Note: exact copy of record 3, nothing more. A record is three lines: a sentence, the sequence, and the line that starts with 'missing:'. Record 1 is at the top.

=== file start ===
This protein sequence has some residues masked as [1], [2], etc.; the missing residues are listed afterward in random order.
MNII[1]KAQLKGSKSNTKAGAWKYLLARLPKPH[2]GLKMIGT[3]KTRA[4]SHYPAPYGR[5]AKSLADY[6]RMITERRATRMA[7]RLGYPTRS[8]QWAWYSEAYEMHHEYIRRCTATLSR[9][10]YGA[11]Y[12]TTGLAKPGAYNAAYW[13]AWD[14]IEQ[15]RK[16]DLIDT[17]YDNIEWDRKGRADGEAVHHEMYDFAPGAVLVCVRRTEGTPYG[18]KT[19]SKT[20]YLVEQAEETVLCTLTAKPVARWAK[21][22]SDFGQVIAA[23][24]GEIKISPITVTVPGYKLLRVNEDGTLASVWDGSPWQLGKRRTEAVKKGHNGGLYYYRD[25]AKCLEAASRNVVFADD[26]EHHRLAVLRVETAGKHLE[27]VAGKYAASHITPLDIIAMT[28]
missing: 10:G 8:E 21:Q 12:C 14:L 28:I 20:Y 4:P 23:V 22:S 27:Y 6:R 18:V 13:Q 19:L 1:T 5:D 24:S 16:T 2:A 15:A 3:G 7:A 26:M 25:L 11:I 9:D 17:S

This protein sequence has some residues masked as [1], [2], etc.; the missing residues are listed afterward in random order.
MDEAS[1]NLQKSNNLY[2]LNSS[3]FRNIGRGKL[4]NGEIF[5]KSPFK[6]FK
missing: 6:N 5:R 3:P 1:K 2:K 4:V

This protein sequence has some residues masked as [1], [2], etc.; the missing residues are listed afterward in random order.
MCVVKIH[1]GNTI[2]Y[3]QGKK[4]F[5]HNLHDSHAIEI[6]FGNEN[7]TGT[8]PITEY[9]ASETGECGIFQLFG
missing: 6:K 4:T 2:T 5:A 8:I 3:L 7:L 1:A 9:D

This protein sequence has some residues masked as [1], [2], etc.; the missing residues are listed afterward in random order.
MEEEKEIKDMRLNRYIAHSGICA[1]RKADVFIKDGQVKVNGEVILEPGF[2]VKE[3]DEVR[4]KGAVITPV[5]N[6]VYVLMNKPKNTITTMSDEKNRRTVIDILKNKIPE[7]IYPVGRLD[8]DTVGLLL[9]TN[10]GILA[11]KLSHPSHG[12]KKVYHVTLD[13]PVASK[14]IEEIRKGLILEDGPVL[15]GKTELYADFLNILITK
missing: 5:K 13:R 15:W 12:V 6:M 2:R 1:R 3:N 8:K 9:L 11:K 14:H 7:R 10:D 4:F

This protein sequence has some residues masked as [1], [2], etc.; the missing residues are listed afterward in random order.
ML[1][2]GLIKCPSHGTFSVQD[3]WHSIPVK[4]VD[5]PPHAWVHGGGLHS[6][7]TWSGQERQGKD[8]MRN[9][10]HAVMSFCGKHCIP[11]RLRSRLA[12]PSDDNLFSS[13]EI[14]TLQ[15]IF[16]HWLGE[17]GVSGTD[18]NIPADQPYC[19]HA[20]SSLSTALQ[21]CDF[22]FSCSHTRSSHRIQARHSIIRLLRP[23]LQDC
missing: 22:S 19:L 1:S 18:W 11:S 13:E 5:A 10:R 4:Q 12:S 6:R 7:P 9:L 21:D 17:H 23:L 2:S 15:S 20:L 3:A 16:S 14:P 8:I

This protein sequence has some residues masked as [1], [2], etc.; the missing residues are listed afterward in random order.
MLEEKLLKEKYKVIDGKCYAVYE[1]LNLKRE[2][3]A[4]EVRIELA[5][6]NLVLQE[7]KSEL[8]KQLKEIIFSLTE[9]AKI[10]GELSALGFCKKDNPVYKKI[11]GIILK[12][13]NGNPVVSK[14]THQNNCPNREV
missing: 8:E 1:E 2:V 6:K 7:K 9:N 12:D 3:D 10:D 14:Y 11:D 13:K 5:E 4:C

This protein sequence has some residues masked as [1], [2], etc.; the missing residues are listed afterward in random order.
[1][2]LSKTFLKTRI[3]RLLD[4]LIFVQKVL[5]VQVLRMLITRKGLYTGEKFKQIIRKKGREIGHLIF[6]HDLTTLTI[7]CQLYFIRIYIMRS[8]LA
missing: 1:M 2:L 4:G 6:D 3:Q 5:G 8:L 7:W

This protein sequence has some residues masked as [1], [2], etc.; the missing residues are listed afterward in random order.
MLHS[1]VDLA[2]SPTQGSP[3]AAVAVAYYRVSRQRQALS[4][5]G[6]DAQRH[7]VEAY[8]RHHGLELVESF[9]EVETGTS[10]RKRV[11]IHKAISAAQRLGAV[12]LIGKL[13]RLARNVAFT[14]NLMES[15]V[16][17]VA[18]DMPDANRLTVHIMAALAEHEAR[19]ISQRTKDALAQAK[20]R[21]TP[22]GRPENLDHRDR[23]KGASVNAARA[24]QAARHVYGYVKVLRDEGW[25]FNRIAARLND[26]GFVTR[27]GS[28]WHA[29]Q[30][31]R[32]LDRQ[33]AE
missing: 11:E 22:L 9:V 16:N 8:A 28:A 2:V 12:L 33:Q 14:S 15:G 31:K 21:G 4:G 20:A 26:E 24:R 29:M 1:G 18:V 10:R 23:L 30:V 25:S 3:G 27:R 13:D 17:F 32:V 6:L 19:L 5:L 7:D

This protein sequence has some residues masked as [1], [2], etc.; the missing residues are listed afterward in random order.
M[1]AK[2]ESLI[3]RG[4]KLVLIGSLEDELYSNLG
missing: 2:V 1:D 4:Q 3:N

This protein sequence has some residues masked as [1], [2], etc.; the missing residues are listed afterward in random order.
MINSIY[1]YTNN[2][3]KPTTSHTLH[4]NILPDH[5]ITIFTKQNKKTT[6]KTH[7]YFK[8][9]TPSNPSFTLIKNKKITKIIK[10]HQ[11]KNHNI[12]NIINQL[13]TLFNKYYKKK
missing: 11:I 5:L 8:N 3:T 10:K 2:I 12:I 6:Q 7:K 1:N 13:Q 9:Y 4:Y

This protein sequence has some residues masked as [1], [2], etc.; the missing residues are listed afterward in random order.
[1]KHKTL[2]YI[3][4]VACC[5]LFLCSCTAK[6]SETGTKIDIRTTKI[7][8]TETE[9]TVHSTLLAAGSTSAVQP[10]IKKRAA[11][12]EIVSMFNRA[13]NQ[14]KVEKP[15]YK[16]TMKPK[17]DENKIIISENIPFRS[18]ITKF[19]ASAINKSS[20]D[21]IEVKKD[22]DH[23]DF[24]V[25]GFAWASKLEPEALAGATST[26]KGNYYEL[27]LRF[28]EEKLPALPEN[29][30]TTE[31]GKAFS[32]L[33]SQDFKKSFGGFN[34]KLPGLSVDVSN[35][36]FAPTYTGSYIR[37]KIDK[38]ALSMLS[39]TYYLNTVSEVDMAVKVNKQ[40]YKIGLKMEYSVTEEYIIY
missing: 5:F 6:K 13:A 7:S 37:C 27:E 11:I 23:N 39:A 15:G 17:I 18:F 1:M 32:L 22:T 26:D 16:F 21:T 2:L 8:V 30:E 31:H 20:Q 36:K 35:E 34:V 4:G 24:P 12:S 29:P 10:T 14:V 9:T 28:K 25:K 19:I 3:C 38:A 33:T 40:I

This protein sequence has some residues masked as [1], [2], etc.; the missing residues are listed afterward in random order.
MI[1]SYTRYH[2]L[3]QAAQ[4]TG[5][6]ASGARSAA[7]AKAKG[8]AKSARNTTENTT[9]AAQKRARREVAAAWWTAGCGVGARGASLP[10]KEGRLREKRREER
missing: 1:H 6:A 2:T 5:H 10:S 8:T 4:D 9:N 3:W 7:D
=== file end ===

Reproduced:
This protein sequence has some residues masked as [1], [2], etc.; the missing residues are listed afterward in random order.
MCVVKIH[1]GNTI[2]Y[3]QGKK[4]F[5]HNLHDSHAIEI[6]FGNEN[7]TGT[8]PITEY[9]ASETGECGIFQLFG
missing: 6:K 4:T 2:T 5:A 8:I 3:L 7:L 1:A 9:D